Scotland’s first minister made the assertion in a telephone call with the prime minister on Sunday evening, despite senior Conservative figures questioning her mandate.
Sturgeon has already signalled her readiness for a constitutional battle, saying her government would legislate for the vote “and if Boris Johnson wants to stop that he would have to go to court”.
Earlier in the day, the leader of the Scottish Conservatives, Douglas Ross, accused her of forcing a legal battle over a second referendum to distract from her party’s failure to secure a majority by one seat.
Ross told journalists that “within hours of the polls closing [Sturgeon] had resorted to her usual message of division”.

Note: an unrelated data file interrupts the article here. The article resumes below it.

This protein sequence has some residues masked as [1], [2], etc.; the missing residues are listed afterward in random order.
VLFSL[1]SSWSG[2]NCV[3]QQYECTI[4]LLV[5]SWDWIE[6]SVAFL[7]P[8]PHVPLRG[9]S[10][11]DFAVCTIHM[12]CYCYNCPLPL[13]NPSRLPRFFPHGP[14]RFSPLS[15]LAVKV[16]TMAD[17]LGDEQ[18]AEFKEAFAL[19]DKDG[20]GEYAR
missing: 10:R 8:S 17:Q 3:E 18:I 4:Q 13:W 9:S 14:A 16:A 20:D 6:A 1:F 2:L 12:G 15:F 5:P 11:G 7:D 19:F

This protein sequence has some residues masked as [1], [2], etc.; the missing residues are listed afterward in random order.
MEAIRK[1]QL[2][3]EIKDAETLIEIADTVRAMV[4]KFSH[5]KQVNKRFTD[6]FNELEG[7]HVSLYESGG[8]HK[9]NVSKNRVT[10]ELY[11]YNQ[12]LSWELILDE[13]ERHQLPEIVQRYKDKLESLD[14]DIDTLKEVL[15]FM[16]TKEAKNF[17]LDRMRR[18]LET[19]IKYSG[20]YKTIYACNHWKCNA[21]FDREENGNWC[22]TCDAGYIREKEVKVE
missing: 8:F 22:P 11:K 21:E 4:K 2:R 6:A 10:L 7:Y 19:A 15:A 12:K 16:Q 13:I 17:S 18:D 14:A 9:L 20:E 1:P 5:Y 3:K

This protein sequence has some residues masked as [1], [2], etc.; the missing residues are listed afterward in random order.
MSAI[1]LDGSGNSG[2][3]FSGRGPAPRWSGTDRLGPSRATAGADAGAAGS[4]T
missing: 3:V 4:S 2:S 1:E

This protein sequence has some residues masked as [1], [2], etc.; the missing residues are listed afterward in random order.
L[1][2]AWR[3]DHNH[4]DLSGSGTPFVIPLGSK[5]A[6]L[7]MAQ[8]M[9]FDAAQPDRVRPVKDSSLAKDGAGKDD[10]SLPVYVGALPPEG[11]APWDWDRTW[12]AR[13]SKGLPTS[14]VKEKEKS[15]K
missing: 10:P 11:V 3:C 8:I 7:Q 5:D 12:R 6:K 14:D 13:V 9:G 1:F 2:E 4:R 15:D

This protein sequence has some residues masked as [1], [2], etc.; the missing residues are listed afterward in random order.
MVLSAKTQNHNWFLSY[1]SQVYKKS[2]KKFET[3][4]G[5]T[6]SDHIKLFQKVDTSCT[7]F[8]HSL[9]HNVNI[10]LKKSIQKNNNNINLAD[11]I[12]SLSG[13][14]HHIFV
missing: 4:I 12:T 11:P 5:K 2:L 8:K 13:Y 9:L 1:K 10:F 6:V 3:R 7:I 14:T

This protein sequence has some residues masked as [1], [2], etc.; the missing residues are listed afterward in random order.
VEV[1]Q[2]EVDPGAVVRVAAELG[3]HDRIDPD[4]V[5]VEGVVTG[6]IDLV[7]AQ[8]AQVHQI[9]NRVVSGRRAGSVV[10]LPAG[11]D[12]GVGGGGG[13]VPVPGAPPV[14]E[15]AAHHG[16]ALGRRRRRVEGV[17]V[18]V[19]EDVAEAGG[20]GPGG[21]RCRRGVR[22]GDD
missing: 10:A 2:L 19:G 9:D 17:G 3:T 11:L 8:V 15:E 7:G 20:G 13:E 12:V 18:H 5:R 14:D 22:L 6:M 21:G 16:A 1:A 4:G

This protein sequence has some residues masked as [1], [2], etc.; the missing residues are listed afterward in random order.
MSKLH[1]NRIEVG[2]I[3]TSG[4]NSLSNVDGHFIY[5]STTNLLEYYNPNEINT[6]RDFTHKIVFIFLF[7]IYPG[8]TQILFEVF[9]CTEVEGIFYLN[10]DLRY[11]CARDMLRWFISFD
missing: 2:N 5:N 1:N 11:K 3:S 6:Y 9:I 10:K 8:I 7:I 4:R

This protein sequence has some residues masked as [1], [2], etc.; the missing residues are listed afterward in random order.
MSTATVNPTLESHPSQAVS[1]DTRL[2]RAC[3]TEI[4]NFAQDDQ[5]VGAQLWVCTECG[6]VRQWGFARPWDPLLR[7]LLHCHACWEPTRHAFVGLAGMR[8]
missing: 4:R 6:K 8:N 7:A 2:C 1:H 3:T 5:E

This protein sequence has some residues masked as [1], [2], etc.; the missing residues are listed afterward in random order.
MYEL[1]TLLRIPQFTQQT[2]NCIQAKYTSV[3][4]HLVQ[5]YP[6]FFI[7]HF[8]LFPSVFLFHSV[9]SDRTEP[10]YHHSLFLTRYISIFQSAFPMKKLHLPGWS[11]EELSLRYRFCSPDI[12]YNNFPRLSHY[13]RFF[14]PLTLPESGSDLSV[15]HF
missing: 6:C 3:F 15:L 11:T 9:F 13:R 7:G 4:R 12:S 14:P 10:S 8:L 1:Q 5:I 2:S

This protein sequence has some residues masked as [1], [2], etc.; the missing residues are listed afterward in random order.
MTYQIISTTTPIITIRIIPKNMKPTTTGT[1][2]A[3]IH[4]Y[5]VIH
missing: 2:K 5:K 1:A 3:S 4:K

Asked whether the UK government would take the Scottish government to court if it pushed on with legislation for a second referendum – as Sturgeon has said she plans, after the Covid crisis has passed and preferably by the end of 2023 – Ross said that is was more important to focus on the competency of the Holyrood parliament, suggesting that the matter was unlikely to reach the courts.
“Let’s just look at what the Scottish parliament has the powers to do right now,” Ross said. “I do think Nicola Sturgeon is focusing her argument on a hypothetical court battle about getting something through the Scottish parliament that currently it doesn’t have any competency over, to distract attention from the fact that she has on two occasions failed to secure a majority government.”